Killzone: Shadow Fall’s director talks pacing, scale, designing for next-gen
Killzone: Shadow Fall is one of the most graphically intensive games in the PlayStation 4 launch lineup, but the game’s director, Steven ter Heide, had trouble naming any specific effect that had been held back due to previous generation systems. The biggest change in the latest Killzone game is scope: You can see a very long way in the distance, and there are areas in the game that are geographically massive.
“You don't have to fake anything in the distance. We can have larger draw distances, so you can engage those AI over larger distances,” he said. “We've given you a rifle, for example, that doubles as a sniper rifle. So previously, where games you would have the sniper section, and it would be tailored towards that weapon, now we have long-distance combat.”
This ability to see into the distance and to have more square footage to play with changed how the game was designed. The Killzone series has always featured slow, lumbering combat, but here you’re often asked to slow down and enjoy the scenery. Mood is sometimes as important as action, and thinking ahead is crucial.
“We had to slow down the pace a little bit. It's not a constant roller coaster that you're on, it's not dialed up to 11 all the time,” ter Heide explained. “It's slower paced and we give you more options. And part of giving you more options is giving you kind of a robotic companion that you can order around. In previous games, you would have companions and they would do all sorts of stuff, but we really want to have the player be in control.”
He’s referring to the OWL, your robotic companion that can be sent ahead to attack the enemy, create a zipline for you to slide into a lower area, or hack computers. It can revive you if you fall in combat. It’s can’t be destroyed, but it has finite health; if you don’t use it well you can temporarily lose the use of the hardware, and this can often leave you feeling under gunned and outmatched.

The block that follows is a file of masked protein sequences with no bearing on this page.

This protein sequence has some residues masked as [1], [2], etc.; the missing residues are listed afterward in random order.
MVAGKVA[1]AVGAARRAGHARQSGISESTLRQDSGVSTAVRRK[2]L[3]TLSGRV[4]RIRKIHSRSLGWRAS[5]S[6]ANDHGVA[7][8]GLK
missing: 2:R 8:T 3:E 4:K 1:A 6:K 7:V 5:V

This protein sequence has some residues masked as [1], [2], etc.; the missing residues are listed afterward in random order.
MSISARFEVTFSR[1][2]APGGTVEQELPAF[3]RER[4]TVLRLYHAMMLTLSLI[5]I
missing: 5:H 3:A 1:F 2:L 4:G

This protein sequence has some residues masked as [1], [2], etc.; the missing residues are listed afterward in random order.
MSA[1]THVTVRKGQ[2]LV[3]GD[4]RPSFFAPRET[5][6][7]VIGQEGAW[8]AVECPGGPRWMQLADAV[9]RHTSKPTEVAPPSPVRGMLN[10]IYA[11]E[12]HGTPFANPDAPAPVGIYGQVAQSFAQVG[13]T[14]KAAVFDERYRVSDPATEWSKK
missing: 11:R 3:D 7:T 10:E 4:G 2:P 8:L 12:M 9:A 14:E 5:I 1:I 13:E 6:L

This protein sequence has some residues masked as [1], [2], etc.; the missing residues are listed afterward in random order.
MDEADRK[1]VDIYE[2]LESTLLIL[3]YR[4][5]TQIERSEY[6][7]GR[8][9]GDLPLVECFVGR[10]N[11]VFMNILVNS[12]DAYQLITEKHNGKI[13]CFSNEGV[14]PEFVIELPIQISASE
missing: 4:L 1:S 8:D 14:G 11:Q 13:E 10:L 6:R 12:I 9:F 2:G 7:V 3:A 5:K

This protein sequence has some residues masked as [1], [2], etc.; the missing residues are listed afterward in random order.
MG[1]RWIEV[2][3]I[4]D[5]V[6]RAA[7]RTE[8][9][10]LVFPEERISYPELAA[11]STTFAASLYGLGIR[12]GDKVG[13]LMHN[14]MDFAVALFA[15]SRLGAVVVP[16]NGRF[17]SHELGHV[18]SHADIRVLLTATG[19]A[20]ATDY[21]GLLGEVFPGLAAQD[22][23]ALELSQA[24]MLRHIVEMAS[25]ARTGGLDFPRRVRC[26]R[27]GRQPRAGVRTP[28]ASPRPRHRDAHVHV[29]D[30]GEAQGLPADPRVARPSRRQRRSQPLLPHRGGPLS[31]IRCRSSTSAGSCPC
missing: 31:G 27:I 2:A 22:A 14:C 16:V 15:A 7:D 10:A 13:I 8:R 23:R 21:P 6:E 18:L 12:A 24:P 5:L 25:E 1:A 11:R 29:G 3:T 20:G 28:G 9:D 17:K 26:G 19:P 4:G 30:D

You also have the ability to sort of “ping” your environments with active radar that will paint your enemies. The longer you hold the button, the longer the range of this sensor. Hold it too long, and it overloads and tips off the enemy. Using this active radar and the OWL in tandem will allow you to move slowly, gain information, and engage with the enemy on your own terms in most situations.
This is important, because the team wanted to change how you progressed through the game, but it took some getting used to.
“It's difficult for the designers to break out of that habit. With corridors, you know what kind of systems you have to have. You just run to a certain checkpoint or to a certain trigger, and then the next event will trigger,” ter Heide said. “Whereas if you have a much more open environment, you need to deal with… well, what happens if you trigger these guys here? Will they actually hunt you down? Come find you while you're in the other section? You need to have different systems, adjust the AI. You need to adjust how does the player reads the environments.”
There is corridor combat in the game, certainly, but you’ll also be shown much larger areas that let you tackle the game in a more open way. That was intentional.
“So for example, in one of the levels, you can go to a communications tower, you can go to a crash site, that's ultimately what you need to do. There's also an armory. And depending on the order you solve these things, the level plays out differently,” ter Heide told the Report.
“If you first go to the communications tower and you shut down the alarm systems, for the rest of the level, the enemies can't call in reinforcements anymore. So it affects how the level flows, and for the player to understand what his options are, we needed to build that objective system that tells you these are the options you have, and taps into how you want to play.”
I’m only a few hours into the game at the moment, but I’ve already run into areas of Killzone where you’re given the freedom to tackle the situation a few different ways, and areas that caused frustration became much easier when I remembered to SLOW DOWN. Ping the area with your radar. Send the OWL out first. Make sure you’re not firing unless you know where everyone is and how to tackle them out.
And, yes, the game is often stunningly beautiful.
“We have larger draw distances, we can do all of these things at a much higher fidelity. It's running 1080p, it's running well above 30 [fps],” ter Heide said. “We have destructability. The world feels a lot more dynamic and vibrant, so we don't have to make as many sacrifices as you previously would have, on our previous consoles.”
So far I’m enjoying the game immensely. We’ll have more thoughts soon.